Note: Where available, the PDF/Word icon below is provided to view the complete and fully formatted document
 Download Current HansardDownload Current Hansard   

Previous Fragment    Next Fragment
Tuesday, 1 November 1983
Page: 2096


Mr STEELE HALL —I direct my question to the Prime Minister. In view of the reply of the office of the Deputy Premier of New South Wales to the National Times on Mr Ferguson's behalf that he had no knowledge of the content of the Australian Federal Police transcripts concerning Messrs Jackson and Harris, does the Prime Minister stand by his previous reply that Mr Ferguson was informed of these matters by the honourable member for Port Adelaide, the former Special Minister of State, on 16 May this year?


Mr HAWKE —I stand by the simple factual situation.


Mr Peacock —That you are not telling the truth.


Mr HAWKE —Mr Speaker, I do not know whether we have to continue to listen to these pathetic interjections by the Leader of the Opposition. He has as much chance of advancing his cause in this way as Amarant had of winning the Melbourne Cup, and Amarant had the good sense to pull up. I repeat the facts because the slow learners on the other side seem to have enormous difficulty in understanding them. The facts are simple and straightforward. We on this side of the House, as always, have been consistently truthful. All the information has been conveyed by this Government and by the Commissioner of the Australian Federal Police to the New South Wales authorities. I believe that the House will be interested to note that quite recently-within the last hour or so-a statement was made by the Premier of New South Wales announcing the introduction into the New South Wales Parliament of legislation designed to enable the setting up of special commissions of inquiry. Those special commissions of inquiry will go to the allegations that have been made by Mr Bottom and, very interestingly, the allegations that have been made by the Deputy Leader of the National Party. Won' t that be interesting, Mr Speaker!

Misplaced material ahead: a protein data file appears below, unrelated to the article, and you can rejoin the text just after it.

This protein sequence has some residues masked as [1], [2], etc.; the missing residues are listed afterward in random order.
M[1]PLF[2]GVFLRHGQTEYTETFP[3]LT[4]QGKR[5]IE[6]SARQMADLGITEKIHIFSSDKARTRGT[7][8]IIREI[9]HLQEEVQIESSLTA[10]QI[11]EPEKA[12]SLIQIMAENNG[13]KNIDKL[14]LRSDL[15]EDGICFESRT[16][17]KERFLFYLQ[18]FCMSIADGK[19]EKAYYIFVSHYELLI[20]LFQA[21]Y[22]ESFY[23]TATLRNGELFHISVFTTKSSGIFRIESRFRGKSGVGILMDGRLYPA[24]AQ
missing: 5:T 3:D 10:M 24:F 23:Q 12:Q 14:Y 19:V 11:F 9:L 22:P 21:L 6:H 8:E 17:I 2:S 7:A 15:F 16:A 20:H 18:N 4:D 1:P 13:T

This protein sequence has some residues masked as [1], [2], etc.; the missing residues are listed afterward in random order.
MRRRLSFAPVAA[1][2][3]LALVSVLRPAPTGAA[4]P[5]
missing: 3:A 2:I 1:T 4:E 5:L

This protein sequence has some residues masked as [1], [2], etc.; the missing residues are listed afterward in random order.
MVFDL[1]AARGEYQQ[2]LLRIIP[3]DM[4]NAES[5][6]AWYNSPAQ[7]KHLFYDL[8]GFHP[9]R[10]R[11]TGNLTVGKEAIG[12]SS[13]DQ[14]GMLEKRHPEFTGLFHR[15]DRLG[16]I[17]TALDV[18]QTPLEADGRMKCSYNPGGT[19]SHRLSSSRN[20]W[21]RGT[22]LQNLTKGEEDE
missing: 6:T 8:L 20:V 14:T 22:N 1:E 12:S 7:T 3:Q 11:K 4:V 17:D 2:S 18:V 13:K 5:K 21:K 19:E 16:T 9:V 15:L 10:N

Mr Lionel Bowen —What about the statute of limitations?


Mr HAWKE —We will just beat the statute of limitations. A criminal offence allegedly took place in 1979, of which the Deputy Leader of the National Party says he had knowledge, and he has waited until 1983, when he is engaged in the decimation of the Liberal Party, to refer to it.